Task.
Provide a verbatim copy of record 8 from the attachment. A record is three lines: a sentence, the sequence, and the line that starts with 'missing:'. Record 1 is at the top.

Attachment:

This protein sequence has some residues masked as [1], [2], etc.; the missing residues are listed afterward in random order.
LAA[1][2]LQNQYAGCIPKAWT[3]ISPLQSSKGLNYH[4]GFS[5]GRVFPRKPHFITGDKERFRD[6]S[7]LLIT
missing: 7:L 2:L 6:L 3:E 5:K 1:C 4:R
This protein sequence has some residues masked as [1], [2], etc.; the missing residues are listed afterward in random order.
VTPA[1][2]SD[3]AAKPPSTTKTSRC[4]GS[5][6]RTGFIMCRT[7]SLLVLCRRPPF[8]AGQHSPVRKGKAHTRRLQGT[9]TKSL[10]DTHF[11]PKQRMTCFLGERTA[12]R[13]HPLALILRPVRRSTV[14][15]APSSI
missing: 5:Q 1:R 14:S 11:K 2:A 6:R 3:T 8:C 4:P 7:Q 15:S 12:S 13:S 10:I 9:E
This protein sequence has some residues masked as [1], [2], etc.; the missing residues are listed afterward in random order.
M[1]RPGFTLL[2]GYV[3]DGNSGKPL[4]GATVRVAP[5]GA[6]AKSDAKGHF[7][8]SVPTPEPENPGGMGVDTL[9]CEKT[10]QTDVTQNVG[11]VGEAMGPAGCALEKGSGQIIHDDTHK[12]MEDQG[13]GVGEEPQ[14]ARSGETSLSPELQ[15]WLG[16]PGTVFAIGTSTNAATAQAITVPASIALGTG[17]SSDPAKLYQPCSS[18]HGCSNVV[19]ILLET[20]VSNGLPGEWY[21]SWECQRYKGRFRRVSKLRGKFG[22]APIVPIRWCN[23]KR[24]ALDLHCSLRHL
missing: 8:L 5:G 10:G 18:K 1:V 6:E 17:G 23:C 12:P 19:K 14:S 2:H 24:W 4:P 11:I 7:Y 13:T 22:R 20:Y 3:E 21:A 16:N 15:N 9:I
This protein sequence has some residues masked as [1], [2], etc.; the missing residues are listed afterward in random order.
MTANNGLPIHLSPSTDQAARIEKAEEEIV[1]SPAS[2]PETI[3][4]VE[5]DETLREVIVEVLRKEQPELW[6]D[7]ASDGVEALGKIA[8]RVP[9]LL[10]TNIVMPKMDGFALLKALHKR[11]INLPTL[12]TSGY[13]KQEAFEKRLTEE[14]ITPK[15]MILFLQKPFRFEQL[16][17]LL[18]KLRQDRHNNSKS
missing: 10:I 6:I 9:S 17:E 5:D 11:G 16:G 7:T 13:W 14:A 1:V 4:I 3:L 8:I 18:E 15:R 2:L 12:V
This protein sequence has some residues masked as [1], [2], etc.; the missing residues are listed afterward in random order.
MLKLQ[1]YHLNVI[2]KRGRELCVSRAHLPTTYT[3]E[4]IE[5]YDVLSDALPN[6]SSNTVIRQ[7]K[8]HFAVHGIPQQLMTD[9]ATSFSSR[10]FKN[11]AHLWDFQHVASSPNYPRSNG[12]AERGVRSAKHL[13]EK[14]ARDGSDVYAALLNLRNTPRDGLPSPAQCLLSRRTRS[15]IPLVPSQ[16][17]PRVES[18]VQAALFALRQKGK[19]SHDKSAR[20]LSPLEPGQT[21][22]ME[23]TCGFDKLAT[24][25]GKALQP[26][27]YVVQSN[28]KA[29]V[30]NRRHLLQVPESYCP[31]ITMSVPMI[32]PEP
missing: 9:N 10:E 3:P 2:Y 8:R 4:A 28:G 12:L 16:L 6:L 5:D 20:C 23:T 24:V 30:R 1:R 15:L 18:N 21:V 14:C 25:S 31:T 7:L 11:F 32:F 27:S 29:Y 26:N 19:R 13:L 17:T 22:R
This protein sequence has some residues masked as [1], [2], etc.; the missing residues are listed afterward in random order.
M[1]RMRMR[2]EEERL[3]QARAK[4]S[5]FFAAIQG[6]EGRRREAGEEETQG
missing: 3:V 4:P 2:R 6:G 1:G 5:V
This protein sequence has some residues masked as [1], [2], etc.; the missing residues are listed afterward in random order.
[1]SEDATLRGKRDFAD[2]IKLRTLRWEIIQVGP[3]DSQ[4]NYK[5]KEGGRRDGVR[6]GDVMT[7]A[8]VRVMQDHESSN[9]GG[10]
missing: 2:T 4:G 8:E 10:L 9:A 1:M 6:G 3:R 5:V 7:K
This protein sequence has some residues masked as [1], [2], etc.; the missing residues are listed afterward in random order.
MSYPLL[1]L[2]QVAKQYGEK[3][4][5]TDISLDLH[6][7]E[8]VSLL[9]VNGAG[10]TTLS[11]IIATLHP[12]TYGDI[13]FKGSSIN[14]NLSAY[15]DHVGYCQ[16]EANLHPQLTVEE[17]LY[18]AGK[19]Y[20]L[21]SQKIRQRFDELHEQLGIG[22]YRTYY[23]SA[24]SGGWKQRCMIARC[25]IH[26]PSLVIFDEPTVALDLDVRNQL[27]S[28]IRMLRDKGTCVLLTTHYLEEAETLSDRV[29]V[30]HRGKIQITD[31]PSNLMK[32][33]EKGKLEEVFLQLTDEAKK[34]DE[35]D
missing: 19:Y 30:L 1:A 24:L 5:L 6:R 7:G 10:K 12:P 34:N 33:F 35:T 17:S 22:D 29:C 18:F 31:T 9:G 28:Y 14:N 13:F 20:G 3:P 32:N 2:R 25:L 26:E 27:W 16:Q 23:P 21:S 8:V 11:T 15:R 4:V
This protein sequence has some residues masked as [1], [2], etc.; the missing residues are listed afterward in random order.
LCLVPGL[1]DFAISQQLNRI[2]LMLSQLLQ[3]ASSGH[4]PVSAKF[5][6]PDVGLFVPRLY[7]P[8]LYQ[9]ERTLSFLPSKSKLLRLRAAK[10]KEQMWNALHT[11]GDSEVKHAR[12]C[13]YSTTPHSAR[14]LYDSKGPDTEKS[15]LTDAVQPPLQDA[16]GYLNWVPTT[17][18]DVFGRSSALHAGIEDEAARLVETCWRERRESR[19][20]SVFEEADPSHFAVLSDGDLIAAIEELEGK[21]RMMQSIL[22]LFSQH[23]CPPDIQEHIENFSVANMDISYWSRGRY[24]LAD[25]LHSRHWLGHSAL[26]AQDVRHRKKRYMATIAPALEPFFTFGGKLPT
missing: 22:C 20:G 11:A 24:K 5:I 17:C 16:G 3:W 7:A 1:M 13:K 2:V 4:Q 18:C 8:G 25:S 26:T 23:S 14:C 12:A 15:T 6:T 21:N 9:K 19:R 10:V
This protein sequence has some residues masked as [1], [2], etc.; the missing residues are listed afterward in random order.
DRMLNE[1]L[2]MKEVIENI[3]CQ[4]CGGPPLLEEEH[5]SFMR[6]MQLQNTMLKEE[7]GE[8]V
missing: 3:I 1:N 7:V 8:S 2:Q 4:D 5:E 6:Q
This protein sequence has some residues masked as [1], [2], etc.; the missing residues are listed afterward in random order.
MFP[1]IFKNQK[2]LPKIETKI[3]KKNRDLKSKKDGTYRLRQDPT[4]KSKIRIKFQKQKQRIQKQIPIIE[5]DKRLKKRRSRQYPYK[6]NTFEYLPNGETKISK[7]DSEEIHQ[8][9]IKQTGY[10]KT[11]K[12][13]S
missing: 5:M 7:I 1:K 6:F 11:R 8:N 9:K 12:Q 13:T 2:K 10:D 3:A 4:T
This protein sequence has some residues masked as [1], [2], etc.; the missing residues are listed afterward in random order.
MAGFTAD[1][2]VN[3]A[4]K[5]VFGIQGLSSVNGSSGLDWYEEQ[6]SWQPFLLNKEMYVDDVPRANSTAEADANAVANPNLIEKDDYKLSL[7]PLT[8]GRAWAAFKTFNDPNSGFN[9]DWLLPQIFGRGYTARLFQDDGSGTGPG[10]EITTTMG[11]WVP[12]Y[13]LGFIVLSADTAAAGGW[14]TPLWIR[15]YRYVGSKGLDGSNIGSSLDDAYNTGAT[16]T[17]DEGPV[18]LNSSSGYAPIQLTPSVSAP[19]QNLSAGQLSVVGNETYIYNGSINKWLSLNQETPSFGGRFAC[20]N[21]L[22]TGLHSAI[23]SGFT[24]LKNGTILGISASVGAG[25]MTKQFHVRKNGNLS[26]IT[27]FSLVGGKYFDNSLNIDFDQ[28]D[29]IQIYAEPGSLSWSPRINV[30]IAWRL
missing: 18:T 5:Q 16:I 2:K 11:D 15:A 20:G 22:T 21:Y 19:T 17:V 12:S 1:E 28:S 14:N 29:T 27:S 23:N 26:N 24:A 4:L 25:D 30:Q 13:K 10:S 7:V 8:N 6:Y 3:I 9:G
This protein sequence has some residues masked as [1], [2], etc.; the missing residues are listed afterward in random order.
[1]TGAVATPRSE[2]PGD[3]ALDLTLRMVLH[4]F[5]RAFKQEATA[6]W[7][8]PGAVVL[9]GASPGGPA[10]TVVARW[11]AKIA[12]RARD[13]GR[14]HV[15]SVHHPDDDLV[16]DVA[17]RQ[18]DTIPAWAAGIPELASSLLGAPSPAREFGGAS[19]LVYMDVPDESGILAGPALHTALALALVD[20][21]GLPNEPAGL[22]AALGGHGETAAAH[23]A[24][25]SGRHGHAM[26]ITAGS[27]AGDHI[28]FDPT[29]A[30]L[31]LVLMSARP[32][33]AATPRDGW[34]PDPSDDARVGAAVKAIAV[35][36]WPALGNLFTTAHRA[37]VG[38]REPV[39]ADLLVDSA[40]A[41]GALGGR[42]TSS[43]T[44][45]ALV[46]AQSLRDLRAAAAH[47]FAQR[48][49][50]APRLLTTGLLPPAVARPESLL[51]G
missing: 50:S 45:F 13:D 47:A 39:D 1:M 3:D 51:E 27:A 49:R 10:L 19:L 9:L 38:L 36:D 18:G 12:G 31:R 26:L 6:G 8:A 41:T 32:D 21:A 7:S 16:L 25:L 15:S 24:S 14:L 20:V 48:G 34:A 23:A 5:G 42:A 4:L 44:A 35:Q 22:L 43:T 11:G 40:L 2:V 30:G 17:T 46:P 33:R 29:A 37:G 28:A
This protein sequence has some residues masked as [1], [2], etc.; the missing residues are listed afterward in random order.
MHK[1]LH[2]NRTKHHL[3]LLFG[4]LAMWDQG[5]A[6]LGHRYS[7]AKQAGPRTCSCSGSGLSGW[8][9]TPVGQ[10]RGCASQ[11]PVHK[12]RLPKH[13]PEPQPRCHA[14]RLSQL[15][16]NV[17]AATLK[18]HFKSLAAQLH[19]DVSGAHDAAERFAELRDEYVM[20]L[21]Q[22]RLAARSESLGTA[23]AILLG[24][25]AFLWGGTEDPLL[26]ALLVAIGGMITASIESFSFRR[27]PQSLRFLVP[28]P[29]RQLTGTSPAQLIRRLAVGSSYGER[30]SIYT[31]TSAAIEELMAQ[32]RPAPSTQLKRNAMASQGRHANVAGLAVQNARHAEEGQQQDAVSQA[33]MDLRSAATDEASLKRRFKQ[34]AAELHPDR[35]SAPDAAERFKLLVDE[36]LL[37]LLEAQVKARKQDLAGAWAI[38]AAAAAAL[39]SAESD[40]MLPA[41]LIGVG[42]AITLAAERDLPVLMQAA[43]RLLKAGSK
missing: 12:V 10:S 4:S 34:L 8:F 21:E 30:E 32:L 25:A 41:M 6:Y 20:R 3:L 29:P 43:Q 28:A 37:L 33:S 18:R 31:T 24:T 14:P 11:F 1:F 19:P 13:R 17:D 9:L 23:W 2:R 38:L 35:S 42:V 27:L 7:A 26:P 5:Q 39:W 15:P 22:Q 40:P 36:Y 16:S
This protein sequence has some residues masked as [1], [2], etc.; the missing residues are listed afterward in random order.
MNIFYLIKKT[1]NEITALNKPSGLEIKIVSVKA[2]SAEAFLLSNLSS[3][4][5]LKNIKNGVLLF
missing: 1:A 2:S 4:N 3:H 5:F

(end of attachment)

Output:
This protein sequence has some residues masked as [1], [2], etc.; the missing residues are listed afterward in random order.
MSYPLL[1]L[2]QVAKQYGEK[3][4][5]TDISLDLH[6][7]E[8]VSLL[9]VNGAG[10]TTLS[11]IIATLHP[12]TYGDI[13]FKGSSIN[14]NLSAY[15]DHVGYCQ[16]EANLHPQLTVEE[17]LY[18]AGK[19]Y[20]L[21]SQKIRQRFDELHEQLGIG[22]YRTYY[23]SA[24]SGGWKQRCMIARC[25]IH[26]PSLVIFDEPTVALDLDVRNQL[27]S[28]IRMLRDKGTCVLLTTHYLEEAETLSDRV[29]V[30]HRGKIQITD[31]PSNLMK[32][33]EKGKLEEVFLQLTDEAKK[34]DE[35]D
missing: 19:Y 30:L 1:A 24:L 5:L 6:R 7:G 10:K 12:P 34:N 33:F 35:T 17:S 22:D 29:C 18:F 31:T 9:G 28:Y 14:N 13:F 20:G 3:P 32:N 2:R 25:L 26:E 27:W 16:Q 23:P 21:S 8:V 11:T 15:R 4:V